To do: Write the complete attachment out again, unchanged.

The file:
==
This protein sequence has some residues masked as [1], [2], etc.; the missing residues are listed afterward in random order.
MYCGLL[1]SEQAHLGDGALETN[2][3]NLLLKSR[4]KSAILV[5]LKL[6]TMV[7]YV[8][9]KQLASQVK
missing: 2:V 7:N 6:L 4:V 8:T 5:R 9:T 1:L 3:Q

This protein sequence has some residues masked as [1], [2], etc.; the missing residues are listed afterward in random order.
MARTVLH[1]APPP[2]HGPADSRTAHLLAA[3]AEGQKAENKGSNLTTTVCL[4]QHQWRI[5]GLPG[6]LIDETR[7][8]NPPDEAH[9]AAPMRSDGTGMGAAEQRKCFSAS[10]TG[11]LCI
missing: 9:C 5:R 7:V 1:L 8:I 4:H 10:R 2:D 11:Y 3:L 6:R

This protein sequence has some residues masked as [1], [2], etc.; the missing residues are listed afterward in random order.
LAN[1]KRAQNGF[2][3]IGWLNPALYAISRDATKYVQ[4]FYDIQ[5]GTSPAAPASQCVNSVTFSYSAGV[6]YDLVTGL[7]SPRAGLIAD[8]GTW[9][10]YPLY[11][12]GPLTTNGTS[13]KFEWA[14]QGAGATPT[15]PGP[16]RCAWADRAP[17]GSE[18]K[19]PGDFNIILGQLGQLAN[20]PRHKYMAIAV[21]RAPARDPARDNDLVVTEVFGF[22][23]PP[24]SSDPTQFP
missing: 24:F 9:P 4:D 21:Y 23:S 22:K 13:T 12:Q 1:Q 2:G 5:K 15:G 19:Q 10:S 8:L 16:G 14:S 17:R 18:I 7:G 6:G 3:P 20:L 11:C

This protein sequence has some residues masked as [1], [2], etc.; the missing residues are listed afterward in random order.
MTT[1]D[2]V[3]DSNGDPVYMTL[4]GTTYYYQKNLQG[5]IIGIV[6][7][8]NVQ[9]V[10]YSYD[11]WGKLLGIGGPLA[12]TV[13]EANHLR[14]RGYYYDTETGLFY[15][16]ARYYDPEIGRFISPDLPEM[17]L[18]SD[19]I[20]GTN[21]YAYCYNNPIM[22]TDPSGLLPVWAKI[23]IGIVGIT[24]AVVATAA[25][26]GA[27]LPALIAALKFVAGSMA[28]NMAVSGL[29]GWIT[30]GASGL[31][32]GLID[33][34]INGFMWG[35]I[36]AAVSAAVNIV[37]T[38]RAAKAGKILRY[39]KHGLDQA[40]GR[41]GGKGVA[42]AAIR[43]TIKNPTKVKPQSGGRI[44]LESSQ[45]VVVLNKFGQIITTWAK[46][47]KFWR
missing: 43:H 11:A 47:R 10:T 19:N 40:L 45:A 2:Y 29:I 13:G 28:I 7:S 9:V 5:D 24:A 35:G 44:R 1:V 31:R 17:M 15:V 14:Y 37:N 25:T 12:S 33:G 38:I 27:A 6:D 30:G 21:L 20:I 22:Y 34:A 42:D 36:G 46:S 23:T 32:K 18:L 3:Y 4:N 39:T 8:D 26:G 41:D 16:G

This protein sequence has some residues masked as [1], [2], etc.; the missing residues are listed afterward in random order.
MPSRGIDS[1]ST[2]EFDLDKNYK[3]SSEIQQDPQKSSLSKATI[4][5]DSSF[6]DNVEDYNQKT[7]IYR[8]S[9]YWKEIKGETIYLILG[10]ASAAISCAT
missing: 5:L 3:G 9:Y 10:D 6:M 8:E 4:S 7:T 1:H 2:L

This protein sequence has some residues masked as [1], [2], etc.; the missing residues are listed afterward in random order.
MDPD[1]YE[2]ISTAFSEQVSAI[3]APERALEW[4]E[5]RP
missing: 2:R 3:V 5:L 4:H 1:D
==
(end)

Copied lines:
This protein sequence has some residues masked as [1], [2], etc.; the missing residues are listed afterward in random order.
MYCGLL[1]SEQAHLGDGALETN[2][3]NLLLKSR[4]KSAILV[5]LKL[6]TMV[7]YV[8][9]KQLASQVK
missing: 2:V 7:N 6:L 4:V 8:T 5:R 9:T 1:L 3:Q

This protein sequence has some residues masked as [1], [2], etc.; the missing residues are listed afterward in random order.
MARTVLH[1]APPP[2]HGPADSRTAHLLAA[3]AEGQKAENKGSNLTTTVCL[4]QHQWRI[5]GLPG[6]LIDETR[7][8]NPPDEAH[9]AAPMRSDGTGMGAAEQRKCFSAS[10]TG[11]LCI
missing: 9:C 5:R 7:V 1:L 8:I 4:H 10:R 2:D 11:Y 3:L 6:R

This protein sequence has some residues masked as [1], [2], etc.; the missing residues are listed afterward in random order.
LAN[1]KRAQNGF[2][3]IGWLNPALYAISRDATKYVQ[4]FYDIQ[5]GTSPAAPASQCVNSVTFSYSAGV[6]YDLVTGL[7]SPRAGLIAD[8]GTW[9][10]YPLY[11][12]GPLTTNGTS[13]KFEWA[14]QGAGATPT[15]PGP[16]RCAWADRAP[17]GSE[18]K[19]PGDFNIILGQLGQLAN[20]PRHKYMAIAV[21]RAPARDPARDNDLVVTEVFGF[22][23]PP[24]SSDPTQFP
missing: 24:F 9:P 4:D 21:Y 23:S 22:K 13:T 12:Q 1:Q 2:G 5:K 15:G 19:Q 10:S 8:L 16:G 14:S 17:R 18:I 7:G 6:G 3:P 20:L 11:C

This protein sequence has some residues masked as [1], [2], etc.; the missing residues are listed afterward in random order.
MTT[1]D[2]V[3]DSNGDPVYMTL[4]GTTYYYQKNLQG[5]IIGIV[6][7][8]NVQ[9]V[10]YSYD[11]WGKLLGIGGPLA[12]TV[13]EANHLR[14]RGYYYDTETGLFY[15][16]ARYYDPEIGRFISPDLPEM[17]L[18]SD[19]I[20]GTN[21]YAYCYNNPIM[22]TDPSGLLPVWAKI[23]IGIVGIT[24]AVVATAA[25][26]GA[27]LPALIAALKFVAGSMA[28]NMAVSGL[29]GWIT[30]GASGL[31][32]GLID[33][34]INGFMWG[35]I[36]AAVSAAVNIV[37]T[38]RAAKAGKILRY[39]KHGLDQA[40]GR[41]GGKGVA[42]AAIR[43]TIKNPTKVKPQSGGRI[44]LESSQ[45]VVVLNKFGQIITTWAK[46][47]KFWR
missing: 43:H 11:A 47:R 10:T 19:N 40:L 45:A 2:Y 29:I 13:G 28:I 7:S 9:V 5:D 24:A 35:G 44:R 1:V 31:R 17:M 15:V 14:Y 37:N 25:T 12:S 33:G 38:I 27:A 6:D 30:G 21:L 20:I 22:Y 34:A 42:D 36:G 46:S 23:T 32:K 18:L 3:Y 4:N 39:T 8:D 26:G 41:D 16:G

This protein sequence has some residues masked as [1], [2], etc.; the missing residues are listed afterward in random order.
MPSRGIDS[1]ST[2]EFDLDKNYK[3]SSEIQQDPQKSSLSKATI[4][5]DSSF[6]DNVEDYNQKT[7]IYR[8]S[9]YWKEIKGETIYLILG[10]ASAAISCAT
missing: 5:L 3:G 9:Y 10:D 6:M 8:E 4:S 7:T 1:H 2:L

This protein sequence has some residues masked as [1], [2], etc.; the missing residues are listed afterward in random order.
MDPD[1]YE[2]ISTAFSEQVSAI[3]APERALEW[4]E[5]RP
missing: 2:R 3:V 5:L 4:H 1:D